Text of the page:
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Preparing your daughter for her period

WebMD Feature
Medically Reviewed by Dr Rob Hicks

Starting your periods is an important milestone in a girl’s life but it can be a bit scary and embarrassing if you’re not prepared.

It’s important to talk to your daughter about what happens so that when the time comes she will know what to expect and what action to take.

BootsWebMD spoke to Paul Casey training manager for the sexual health charity FPA for his tips on making a period action plan.

Start early

Most girls start their periods at around the age of 12 but they can begin as early as 8 and as late as 16.

"Try to talk to your daughter before it’s likely to happen," says Paul. "I don’t see this as a one off conversation. Even when girls are as young as 5 or 6 they are curious about tampons or towels in the bathroom, you can just say: '''Those are things mummy uses at certain times of the month', and leave it at that."

Some primary schools give talks to girls about periods in year 6 at the age of 10 or 11 but Paul says: "These aren’t a statutory requirement and you can’t guarantee this will happen. So don’t rely on the school take the initiative and speak to your daughter yourself."

Answer questions honestly

Give age appropriate answers to any questions about periods over the years but as girls get older they may be wondering more about what it’ll feel like, how long it will last and will there be any pain.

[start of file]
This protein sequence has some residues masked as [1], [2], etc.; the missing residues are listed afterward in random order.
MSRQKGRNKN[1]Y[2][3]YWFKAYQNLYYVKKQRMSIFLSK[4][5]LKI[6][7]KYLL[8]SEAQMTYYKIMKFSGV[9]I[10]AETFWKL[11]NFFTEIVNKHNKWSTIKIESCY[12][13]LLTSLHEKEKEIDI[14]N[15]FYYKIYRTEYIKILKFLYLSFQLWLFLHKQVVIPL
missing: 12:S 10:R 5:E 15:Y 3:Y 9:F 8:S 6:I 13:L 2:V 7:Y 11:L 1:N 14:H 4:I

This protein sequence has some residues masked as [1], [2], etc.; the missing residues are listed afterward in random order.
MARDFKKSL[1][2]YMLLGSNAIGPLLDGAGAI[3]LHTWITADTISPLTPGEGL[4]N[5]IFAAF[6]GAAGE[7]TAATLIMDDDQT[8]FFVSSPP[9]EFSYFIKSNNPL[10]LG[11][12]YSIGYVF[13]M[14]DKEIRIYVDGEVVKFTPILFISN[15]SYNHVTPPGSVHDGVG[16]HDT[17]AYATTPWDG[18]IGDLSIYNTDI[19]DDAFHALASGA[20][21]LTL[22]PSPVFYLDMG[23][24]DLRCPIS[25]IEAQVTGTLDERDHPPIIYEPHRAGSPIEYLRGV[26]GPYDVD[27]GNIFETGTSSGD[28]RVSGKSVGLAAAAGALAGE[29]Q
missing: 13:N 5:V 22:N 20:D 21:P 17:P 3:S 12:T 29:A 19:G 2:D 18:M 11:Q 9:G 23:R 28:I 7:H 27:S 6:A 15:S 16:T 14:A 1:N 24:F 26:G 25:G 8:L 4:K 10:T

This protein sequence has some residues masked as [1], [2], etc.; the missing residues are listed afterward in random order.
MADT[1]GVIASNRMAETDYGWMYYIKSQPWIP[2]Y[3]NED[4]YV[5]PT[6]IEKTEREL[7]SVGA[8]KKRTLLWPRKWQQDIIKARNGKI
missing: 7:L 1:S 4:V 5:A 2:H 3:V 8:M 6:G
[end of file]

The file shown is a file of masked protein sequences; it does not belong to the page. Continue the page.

You can start with the basics. Explain that her first few periods will most likely be light, and they might not be regular in the beginning. Say she may feel cramping pains especially at the start of her cycle but a painkiller, such as paracetamol, is usually all she’ll need to deal with them.

Consider making a period kit

A big fear for girls is getting their first period at school or when they’re away from home. To help your daughter feel ready, buy a small toilet bag and put a couple of teen-size sanitary pads and a clean pair of underwear in there.

"I think it’s important for a girl to be prepared," says Paul. "She may want a period kit but she may be too self-conscious to carry one around. If so ask her who she’d go to see if she started her period at school? Maybe a trusted teacher, or a school nurse."

Tampons or towels

Buy a selection of towels and tampons with and without applicators and open them up with your daughter. Have a look and them all and read the leaflets that go with them. Answer any questions she may have and tell her it’s entirely up to her what she feels more comfortable starting off with.

Paul says: "Reassure her that both methods are perfectly safe. Towels may be easier to use at first. Tampons can be uncomfortable if put in at the wrong angle or if you aren’t relaxed enough."

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